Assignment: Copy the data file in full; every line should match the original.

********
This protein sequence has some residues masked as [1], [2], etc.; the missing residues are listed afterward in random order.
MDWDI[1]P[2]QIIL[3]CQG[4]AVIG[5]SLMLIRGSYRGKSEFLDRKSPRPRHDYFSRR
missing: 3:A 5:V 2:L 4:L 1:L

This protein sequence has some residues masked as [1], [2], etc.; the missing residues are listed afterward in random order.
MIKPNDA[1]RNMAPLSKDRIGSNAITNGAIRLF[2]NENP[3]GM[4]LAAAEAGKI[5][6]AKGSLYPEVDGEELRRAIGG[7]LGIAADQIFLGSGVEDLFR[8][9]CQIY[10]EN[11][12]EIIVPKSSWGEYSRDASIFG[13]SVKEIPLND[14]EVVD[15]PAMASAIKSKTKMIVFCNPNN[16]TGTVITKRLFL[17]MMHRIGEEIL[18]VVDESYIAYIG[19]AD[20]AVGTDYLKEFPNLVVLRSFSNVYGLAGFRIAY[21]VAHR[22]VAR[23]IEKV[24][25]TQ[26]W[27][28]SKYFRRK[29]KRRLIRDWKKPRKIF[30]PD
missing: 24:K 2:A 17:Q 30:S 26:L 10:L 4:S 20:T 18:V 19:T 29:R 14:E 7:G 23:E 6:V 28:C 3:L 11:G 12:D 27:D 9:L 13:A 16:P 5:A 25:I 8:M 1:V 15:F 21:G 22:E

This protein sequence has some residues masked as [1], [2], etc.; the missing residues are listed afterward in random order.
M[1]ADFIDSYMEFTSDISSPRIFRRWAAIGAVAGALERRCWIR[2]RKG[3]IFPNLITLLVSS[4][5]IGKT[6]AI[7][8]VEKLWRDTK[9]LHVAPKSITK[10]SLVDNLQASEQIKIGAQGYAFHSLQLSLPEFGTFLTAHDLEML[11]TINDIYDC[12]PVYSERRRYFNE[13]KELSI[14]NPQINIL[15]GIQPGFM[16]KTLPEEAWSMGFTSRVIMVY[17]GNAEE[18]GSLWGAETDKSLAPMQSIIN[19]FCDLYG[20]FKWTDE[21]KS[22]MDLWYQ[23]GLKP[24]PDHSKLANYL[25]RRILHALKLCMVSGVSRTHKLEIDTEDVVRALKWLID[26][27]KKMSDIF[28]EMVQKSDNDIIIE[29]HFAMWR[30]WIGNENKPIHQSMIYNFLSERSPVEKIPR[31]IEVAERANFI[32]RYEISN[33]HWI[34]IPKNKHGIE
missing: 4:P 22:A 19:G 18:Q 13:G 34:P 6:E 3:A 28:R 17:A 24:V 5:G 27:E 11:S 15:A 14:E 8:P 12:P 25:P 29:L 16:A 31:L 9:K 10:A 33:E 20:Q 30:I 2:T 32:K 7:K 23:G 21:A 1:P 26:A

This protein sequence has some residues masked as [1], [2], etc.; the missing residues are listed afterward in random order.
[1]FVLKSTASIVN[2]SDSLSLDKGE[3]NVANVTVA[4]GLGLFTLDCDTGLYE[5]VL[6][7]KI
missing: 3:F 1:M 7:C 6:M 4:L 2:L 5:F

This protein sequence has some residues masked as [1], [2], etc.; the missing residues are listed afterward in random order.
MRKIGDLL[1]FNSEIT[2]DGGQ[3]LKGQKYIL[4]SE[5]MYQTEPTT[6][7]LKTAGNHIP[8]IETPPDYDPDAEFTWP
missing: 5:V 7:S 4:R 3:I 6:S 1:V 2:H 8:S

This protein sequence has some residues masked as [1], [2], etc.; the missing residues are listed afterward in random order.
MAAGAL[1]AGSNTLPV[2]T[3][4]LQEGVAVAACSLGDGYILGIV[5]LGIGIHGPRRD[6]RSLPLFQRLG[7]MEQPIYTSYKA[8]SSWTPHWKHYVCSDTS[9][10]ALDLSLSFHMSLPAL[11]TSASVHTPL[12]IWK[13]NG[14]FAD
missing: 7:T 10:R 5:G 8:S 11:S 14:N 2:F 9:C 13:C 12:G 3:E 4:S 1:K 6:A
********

This protein sequence has some residues masked as [1], [2], etc.; the missing residues are listed afterward in random order.
MDWDI[1]P[2]QIIL[3]CQG[4]AVIG[5]SLMLIRGSYRGKSEFLDRKSPRPRHDYFSRR
missing: 3:A 5:V 2:L 4:L 1:L

This protein sequence has some residues masked as [1], [2], etc.; the missing residues are listed afterward in random order.
MIKPNDA[1]RNMAPLSKDRIGSNAITNGAIRLF[2]NENP[3]GM[4]LAAAEAGKI[5][6]AKGSLYPEVDGEELRRAIGG[7]LGIAADQIFLGSGVEDLFR[8][9]CQIY[10]EN[11][12]EIIVPKSSWGEYSRDASIFG[13]SVKEIPLND[14]EVVD[15]PAMASAIKSKTKMIVFCNPNN[16]TGTVITKRLFL[17]MMHRIGEEIL[18]VVDESYIAYIG[19]AD[20]AVGTDYLKEFPNLVVLRSFSNVYGLAGFRIAY[21]VAHR[22]VAR[23]IEKV[24][25]TQ[26]W[27][28]SKYFRRK[29]KRRLIRDWKKPRKIF[30]PD
missing: 24:K 2:A 17:Q 30:S 26:L 10:L 4:S 20:T 18:V 19:T 29:R 14:E 7:G 23:E 6:V 28:C 3:L 11:G 12:D 27:D 9:L 13:A 16:P 5:A 25:I 8:M 1:V 15:F 21:G 22:E

This protein sequence has some residues masked as [1], [2], etc.; the missing residues are listed afterward in random order.
M[1]ADFIDSYMEFTSDISSPRIFRRWAAIGAVAGALERRCWIR[2]RKG[3]IFPNLITLLVSS[4][5]IGKT[6]AI[7][8]VEKLWRDTK[9]LHVAPKSITK[10]SLVDNLQASEQIKIGAQGYAFHSLQLSLPEFGTFLTAHDLEML[11]TINDIYDC[12]PVYSERRRYFNE[13]KELSI[14]NPQINIL[15]GIQPGFM[16]KTLPEEAWSMGFTSRVIMVY[17]GNAEE[18]GSLWGAETDKSLAPMQSIIN[19]FCDLYG[20]FKWTDE[21]KS[22]MDLWYQ[23]GLKP[24]PDHSKLANYL[25]RRILHALKLCMVSGVSRTHKLEIDTEDVVRALKWLID[26][27]KKMSDIF[28]EMVQKSDNDIIIE[29]HFAMWR[30]WIGNENKPIHQSMIYNFLSERSPVEKIPR[31]IEVAERANFI[32]RYEISN[33]HWI[34]IPKNKHGIE
missing: 4:P 22:A 19:G 18:Q 13:G 34:P 6:E 3:A 28:R 17:A 24:V 5:G 27:E 11:S 15:A 14:E 8:P 12:P 25:P 29:L 16:A 31:L 9:K 10:A 33:E 20:Q 30:I 2:T 32:K 7:K 23:G 21:A 1:P 26:A

This protein sequence has some residues masked as [1], [2], etc.; the missing residues are listed afterward in random order.
[1]FVLKSTASIVN[2]SDSLSLDKGE[3]NVANVTVA[4]GLGLFTLDCDTGLYE[5]VL[6][7]KI
missing: 3:F 1:M 7:C 6:M 4:L 2:L 5:F

This protein sequence has some residues masked as [1], [2], etc.; the missing residues are listed afterward in random order.
MRKIGDLL[1]FNSEIT[2]DGGQ[3]LKGQKYIL[4]SE[5]MYQTEPTT[6][7]LKTAGNHIP[8]IETPPDYDPDAEFTWP
missing: 5:V 7:S 4:R 3:I 6:S 1:V 2:H 8:S

This protein sequence has some residues masked as [1], [2], etc.; the missing residues are listed afterward in random order.
MAAGAL[1]AGSNTLPV[2]T[3][4]LQEGVAVAACSLGDGYILGIV[5]LGIGIHGPRRD[6]RSLPLFQRLG[7]MEQPIYTSYKA[8]SSWTPHWKHYVCSDTS[9][10]ALDLSLSFHMSLPAL[11]TSASVHTPL[12]IWK[13]NG[14]FAD
missing: 7:T 10:R 5:G 8:S 11:S 14:N 2:F 9:C 13:C 12:G 3:E 4:S 1:K 6:A